Film-makers raise money for movie projects on crowdfunding sites

The concept art for short film Departures, for which film-maker Jorik Dozy raised US$19,000, exceeding his target of US$14,000. -- PHOTO: JORIK DOZY
The concept art for short film Departures, for which film-maker Jorik Dozy raised US$19,000, exceeding his target of US$14,000. -- PHOTO: JORIK DOZY
Crime drama The Body by Kenny Gee, starring Lim Kay Tong (centre) and Noah Yap (right), beat its US$20,000 target to raise US$29,050 on Indiegogo. -- PHOTO: MATIN LATIF
Yeo Yann Yann (right) and Julian Hee (left) in sex comedy Rubbers. Film-maker Han Yew Kwang raised US$9,102 for the film on Indiegogo. -- PHOTO: 18G PICTURES

Academy award nominated film-maker Spike Lee has done it. Actor Zach Braff from the now-defunct comedy series Scrubs did it for his new movie, Wish I Was Here.

A team did it to turn the cult television series Veronica Mars into a film released in the United States earlier this year.

They all crowdfunded their films and, these days, Singapore film-makers are doing the same.

Crowdfunding is turning to people on the Internet for donations. For film-makers, it means asking many people for relatively small amounts of money, from US$10 (S$12.40) and above. In the traditional method - still preferred by most - producers ask a few persons or organisations for large amounts.

In return, crowdfunding donors will often get nothing more than a "thank you" and the satisfaction of helping the film get made. Those who donate more, usually to the tune of hundreds of dollars, get more goodies, such as posters, scripts, DVDs and tickets to the premiere. The most generous donors, of US$1,000 or more, are promised anything from producer credit to a part in the film, to dinner at a nice restaurant with the cast and crew.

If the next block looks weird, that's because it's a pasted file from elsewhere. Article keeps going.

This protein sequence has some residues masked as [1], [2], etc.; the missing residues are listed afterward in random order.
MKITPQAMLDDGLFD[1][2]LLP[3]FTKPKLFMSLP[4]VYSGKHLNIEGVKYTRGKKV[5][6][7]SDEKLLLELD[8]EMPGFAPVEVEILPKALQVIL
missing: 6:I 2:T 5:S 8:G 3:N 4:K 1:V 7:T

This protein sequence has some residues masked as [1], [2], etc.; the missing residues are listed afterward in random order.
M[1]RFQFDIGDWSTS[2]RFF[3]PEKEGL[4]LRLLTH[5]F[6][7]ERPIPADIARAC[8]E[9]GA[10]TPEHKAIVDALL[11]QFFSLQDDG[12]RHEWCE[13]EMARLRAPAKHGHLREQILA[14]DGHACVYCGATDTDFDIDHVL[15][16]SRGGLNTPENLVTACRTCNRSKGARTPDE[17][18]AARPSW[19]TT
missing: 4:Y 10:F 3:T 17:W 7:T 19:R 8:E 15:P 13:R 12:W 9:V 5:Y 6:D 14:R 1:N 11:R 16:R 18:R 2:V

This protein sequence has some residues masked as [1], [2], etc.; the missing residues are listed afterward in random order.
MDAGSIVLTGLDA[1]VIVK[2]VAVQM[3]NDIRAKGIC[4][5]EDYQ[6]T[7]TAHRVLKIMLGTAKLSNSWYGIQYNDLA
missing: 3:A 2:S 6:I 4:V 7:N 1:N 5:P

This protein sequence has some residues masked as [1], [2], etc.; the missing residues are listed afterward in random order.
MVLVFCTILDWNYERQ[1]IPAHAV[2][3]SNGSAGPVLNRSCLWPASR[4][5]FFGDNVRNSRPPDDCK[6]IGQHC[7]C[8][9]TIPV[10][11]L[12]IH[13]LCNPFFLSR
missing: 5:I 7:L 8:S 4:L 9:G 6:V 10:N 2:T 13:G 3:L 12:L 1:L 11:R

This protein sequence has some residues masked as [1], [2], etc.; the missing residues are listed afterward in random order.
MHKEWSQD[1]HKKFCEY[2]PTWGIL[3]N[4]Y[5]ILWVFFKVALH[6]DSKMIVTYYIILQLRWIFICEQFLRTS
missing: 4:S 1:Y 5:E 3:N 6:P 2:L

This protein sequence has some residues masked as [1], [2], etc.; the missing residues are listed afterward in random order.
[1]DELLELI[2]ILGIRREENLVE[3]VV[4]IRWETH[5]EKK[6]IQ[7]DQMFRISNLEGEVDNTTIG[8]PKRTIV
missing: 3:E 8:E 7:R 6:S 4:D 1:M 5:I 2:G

While crowdfunding offers a new avenue of raising money, film-makers tell Life! that the process comes with its own drawbacks, such as the humiliation of being associated with a dud that gets neither love nor money on the Internet.

The two most popular crowdfunding websites, Indiegogo and Kickstarter, each lists about a dozen Singapore-based film projects seeking money. Many have ended their campaigns, with the earliest projects dating back to 2011.

The targets range from US$1,000 to US$20,000. That only about half of the projects on the sites reached their funding goals indicates that crowdfunding is far from being a surefire means of putting cash in the kitty.

One project that has hit its mark - and exceeded it by almost 50 per cent - is the short film The Body, which is also one of the most expensive Singapore film projects on Indiegogo.

According to Kenny Gee (yes, he has heard every possible joke about his name, he says), the film- maker behind the proposed short film, its Indiegogo pitch was so persuasive that the project was held up as a how-to model by the website, which drew the attention of United States-based film news source Indiewire.

In a report, Indiewire named the project as one to watch, helping it win donors from around the world. Listed with a target of US$20,000, its month-long campaign closed in March last year at US$29,050.